I have a friend who is finally pregnant after 5 years of infertility. She went to her doctor's appt today and was told that if she gained anymore weight she would need a c-section. She admits that she is overweight, but has been vigilant in her diet and is exercising daily, unfortunately she can't seem to keep the weight off. Is there any reason that being overweight would automatically equal c-section?Henci Goer moderates the questions on these forums. Here is her reply:
No, but her doctor's statement is a good reason to find another care provider ASAP. Her doctor's belief in her inability to birth vaginally is extremely likely to become a self-fulfilling prophecy. The research is rock solid that cesarean rates depend far more on the individual care provider's judgment and practices than on factors that have to do with the woman.Amen to that. Let's say it again:
Cesarean rates depend far more on the individual care provider's judgment and practices than on factors that have to do with the woman.
In this case, the care provider believes that a fat woman should have an automatic cesarean if she gains "too much weight" in pregnancy, no matter how healthfully the weight is gained.
This belief that fat women "need" a c-section because they either "cannot" birth vaginally or because it is "far too dangerous to allow them to try if they gain too much weight" is another reason the cesarean rate in women of size is so high.
This is reflected by a comment left by another midwife who has since learned differently:
I was an OB nurse for 10 years prior to becoming a midwife. There is a strong bias against overweight women on the OB floor. We always talked about how long we'd have to wait before the decision was made to have a c-section. We truly believed an overweight woman's body truly couldn't accomplish a natural birth.This is the kind of attitude that we, as women of size, are up against. Most of the care providers don't believe we CAN birth vaginally, or that we even SHOULD. Many believe that it is far too risky to "allow" us to even try and it's better to just schedule that c-section in advance to "save" the baby from our toxic bodies. Or to schedule that induction early before that baby gets "too big" from all our out-of-control eating, don'tyaknow.
And now the trend is that women of size who gain "too much weight" in pregnancy (which might mean very little in comparison with other women) should be scheduled for a cesarean.
This is one of the major problems with the push to restrict weight gain in women of size; those who gain "too much" weight may be punished for it, consciously or unconsciously. They are assumed to have grown very big babies, and so are scheduled for either early induction or planned cesarean as a result, despite strong research showing that these practices actually increase harm.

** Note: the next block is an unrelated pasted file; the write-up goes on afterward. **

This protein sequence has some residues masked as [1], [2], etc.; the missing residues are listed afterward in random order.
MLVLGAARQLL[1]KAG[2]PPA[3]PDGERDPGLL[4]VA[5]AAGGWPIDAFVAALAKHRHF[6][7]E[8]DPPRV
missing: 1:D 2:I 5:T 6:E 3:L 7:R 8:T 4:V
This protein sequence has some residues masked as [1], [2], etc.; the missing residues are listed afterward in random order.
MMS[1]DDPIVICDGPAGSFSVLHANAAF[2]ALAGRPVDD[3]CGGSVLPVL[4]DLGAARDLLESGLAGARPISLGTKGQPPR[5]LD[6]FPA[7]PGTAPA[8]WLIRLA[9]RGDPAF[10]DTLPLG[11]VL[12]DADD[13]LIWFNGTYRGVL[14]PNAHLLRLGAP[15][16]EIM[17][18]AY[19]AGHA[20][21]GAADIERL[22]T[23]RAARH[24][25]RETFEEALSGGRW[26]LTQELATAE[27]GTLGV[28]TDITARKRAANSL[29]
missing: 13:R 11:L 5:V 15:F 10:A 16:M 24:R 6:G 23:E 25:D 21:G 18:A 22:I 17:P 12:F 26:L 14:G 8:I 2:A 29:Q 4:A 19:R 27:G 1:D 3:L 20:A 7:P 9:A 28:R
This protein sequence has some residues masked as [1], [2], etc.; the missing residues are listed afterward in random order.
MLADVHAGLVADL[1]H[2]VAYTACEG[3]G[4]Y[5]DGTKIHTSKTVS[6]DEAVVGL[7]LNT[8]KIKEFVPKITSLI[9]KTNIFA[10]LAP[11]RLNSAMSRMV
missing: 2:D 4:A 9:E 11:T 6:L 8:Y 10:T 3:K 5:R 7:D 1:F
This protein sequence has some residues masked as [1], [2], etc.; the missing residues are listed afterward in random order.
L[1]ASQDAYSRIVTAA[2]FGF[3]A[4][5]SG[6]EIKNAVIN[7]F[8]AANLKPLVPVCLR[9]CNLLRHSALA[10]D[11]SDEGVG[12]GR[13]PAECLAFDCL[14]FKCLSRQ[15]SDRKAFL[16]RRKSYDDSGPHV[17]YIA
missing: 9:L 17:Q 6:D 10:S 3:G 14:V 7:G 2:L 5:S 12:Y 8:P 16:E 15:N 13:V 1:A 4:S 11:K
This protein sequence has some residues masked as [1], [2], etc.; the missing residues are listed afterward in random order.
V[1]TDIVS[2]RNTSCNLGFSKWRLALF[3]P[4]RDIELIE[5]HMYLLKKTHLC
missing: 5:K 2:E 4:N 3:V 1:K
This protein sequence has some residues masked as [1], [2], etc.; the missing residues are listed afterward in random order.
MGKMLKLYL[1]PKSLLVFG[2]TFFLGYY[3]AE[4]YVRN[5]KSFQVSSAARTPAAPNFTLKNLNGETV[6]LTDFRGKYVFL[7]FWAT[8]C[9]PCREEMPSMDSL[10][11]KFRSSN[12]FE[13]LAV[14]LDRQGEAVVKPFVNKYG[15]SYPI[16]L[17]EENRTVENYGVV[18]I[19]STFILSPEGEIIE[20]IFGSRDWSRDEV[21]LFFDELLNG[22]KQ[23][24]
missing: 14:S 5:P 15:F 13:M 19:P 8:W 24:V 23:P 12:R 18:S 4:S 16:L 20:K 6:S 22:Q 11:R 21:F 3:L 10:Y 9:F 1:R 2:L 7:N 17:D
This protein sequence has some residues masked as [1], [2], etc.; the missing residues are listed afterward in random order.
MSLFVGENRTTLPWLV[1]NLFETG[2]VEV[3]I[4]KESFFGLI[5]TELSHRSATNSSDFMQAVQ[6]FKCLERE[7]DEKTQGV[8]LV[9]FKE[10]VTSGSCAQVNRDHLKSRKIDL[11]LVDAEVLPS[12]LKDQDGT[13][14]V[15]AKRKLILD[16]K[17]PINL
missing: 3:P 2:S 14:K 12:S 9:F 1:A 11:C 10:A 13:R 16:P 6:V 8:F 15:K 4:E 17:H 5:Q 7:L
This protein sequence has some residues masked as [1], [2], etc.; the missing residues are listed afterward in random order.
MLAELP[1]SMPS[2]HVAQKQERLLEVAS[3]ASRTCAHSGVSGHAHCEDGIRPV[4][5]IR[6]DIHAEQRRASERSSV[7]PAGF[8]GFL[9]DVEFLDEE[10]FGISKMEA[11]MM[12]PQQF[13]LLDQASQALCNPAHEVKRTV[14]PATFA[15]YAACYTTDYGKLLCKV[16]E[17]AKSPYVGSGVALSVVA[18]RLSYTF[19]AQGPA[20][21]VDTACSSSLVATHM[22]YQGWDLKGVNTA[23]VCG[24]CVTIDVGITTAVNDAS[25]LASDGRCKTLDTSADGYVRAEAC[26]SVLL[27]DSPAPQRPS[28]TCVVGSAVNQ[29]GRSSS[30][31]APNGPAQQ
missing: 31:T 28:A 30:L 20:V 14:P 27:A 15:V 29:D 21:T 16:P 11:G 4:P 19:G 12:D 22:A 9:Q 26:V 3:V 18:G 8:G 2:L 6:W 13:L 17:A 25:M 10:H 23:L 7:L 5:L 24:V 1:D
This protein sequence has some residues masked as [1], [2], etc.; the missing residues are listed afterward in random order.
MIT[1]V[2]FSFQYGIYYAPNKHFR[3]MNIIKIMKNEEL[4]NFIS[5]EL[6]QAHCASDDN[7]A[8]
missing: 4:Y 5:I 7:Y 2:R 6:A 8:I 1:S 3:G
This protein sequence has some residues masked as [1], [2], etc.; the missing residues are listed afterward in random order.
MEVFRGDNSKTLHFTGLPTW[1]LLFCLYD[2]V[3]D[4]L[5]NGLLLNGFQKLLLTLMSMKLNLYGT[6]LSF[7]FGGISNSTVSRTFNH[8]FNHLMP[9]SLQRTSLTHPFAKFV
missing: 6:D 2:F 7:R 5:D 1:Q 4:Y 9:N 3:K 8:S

The push to restrict weight gain in women of size, while ostensibly to prevent more cesareans, may actually result in many "obese" women having cesareans who may not have needed it, simply because they gained "too much weight" for their doctor's comfort level. (And "too much" may mean anything from gaining more than 15 lbs. to gaining ANY weight at all or failing to LOSE weight, which is what many doctors are pushing for now.)
It's the perfect Catch-22. Set the weight gain limits so low that very few fat women will be able to meet them, even when nutrition and exercise habits are great. Make those who don't meet the goals have planned cesareans or early inductions because otherwise, "it's too dangerous."
Fewer pesky and inconvenient labors to attend, a schedule that's easier to work around your office hours, plenty of convenient and quick cesareans to do, and plenty of money for the NICU for all those babies who then experience breathing problems, fetal distress, low blood sugar, or jaundice.
The perfect score for hospitals everywhere.
I'm not so conspiracy-minded as to think that most hospitals and doctors consciously think this way because they are "out to get" fat women. I think most truly believe they are doing the babies of women of size a favor by scheduling them for cesareans or inductions to "save" them from the "dangers" of natural vaginal birth in obese women.
But are they really better off? I don't think so. Babies of cesareans often have significant issues getting started, and end up in intensive care more often than babies born vaginally. And the women themselves are certainly not better off after a c-section, and especially women of size, in whom surgery is inherently more risky.
This push for extremly restricted gain in women of size has many scary implications, and one of them is the punishment for fat women who gain "too much."
Apparently, they really believe that everyone can keep from gaining "too much" if women are dedicated enough and work hard enough, and that gaining "too much" must be because women are eating excessively and being a couch potato. But there are far more factors at work here, and I'm not convinced how much prenatal weight gain is 100% under our control. Some yes, but not all. There are too many other variables.
I don't have a problem with programs that focus on excellent nutrition and increased exercise, as long as goals are reasonable and the protocols are sensible, not restrictive. Granted, I think everyone could benefit from such programs and dislike seeing them target only fat women, but reasonable programs humanely done are not my big worry.
I do have problems with programs that are highly restrictive in nature, use emotional manipulation and scare tactics to try and scare fat women "straight," press extreme weight gain restriction agendas, make women feel guilty and neurotic about their weight gains, and which punish women who exceed the "recommended" gain.
THAT I definitely have a problem with.